Ghana has a rich natural heritage. A narrow grassy plain stretches inland from the coast, widening in the east, while the south and west are covered by dense rainforests which are being developed into nature parks, such as the national park at Kakum, for ecologically-minded tourists.
Although Ghana’s national parks and game reserves are relatively small compared to other African countries, species of antelope, monkeys, lions and elephants can be seen here. Birds and butterflies are particularly numerous in Ghana’s forests.
Ghana’s coastline is dotted with sandy palm-fringed beaches and lagoons where water sports can be practised.
Ghana boasts 42 European forts and castles including Elmina and Cape Coast Castles which are all recognised by UNESCO as World Heritage Monuments as well as sites of wars between the British and the indigenous population.
Colourful traditional festivals full of pomp and pageantry with chiefs and queen mothers riding on lushly gilded palanquins can still be seen throughout the country while traditional open markets provide the sounds and sights of the African bazaar.
Lithuania is a land of castles, lakes and forests. Its landscape consists of vast plains parted by hills and sand dunes along the Baltic shore. Its capital, Vilnius, is one of Europe’s most enchanting cities, owing especially to its Baroque old town. Lithuanian independence came soon after the collapse of the Soviet Union in 1991. The negotiations with Russia led to the withdrawal of the remaining Russian troops in Lithuania in August 1993. By 1995, the transition to a full market economy had been completed. It is the largest of the three Baltic states. Since gaining EU membership in 2004, the country has been placed on the global stage, encouraging more visitors than ever.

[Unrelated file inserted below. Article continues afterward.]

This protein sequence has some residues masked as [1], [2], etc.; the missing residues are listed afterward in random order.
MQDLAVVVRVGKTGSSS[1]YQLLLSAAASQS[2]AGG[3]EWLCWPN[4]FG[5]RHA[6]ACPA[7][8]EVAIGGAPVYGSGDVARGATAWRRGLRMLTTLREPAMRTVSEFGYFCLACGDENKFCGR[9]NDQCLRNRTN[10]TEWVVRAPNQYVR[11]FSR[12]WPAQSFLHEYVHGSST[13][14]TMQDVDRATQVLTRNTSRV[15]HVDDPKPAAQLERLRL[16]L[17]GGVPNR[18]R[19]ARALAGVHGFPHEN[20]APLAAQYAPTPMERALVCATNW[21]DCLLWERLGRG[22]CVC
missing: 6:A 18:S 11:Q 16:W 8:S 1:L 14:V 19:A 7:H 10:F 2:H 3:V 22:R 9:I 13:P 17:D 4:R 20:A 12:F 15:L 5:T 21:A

Although not as well known as some of its African neighbours, Namibia is a gem for those in search of wildlife and wilderness.
Essentially a desert country, Namibia offers contrasting landscapes. The Namib Desert is a vast swathe of high dunes and desolate plains with an awe-inspiring sense of space.
The thorn bush savannah and rugged mountains of the central plateau give way to the majestic Fish River Canyon in the south.
In the north, landscapes range from the dense bush and open plains to woodland savannah and lush vegetation. Etosha National Park, the third largest in Africa, owes its unique landscape to the Etosha Pan, a vast shallow depression edged by waterholes to the south which guarantee rewarding game viewing. Namibia is peaceful and more prosperous than many nearby countries because of its productive mining, farming, fishing and tourism industries.
One of Europe’s most underrated countries, Poland offers a huge amount for travellers of all stripes – from the wild scenery of its mountainous south, with its great skiing and hiking, to the stunning old towns of Krakow, Zamosc and Gdansk and the wilderness of the Bialowieza National Park and the Great Malsurian Lakes in the country’s north.
Modernising and changing fast, the Polish capital Warsaw was almost totally destroyed during WWII, when it was home to Europe’s most notorious ghetto. Today the city is a combination of Soviet and contemporary, progressive population. Yet most tourists head straight for the country’s biggest draw, Krakow, the country’s royal capital and a stunningly preserved architectural marvel that has somehow managed to survive the many wars that have used Poland as a battle ground.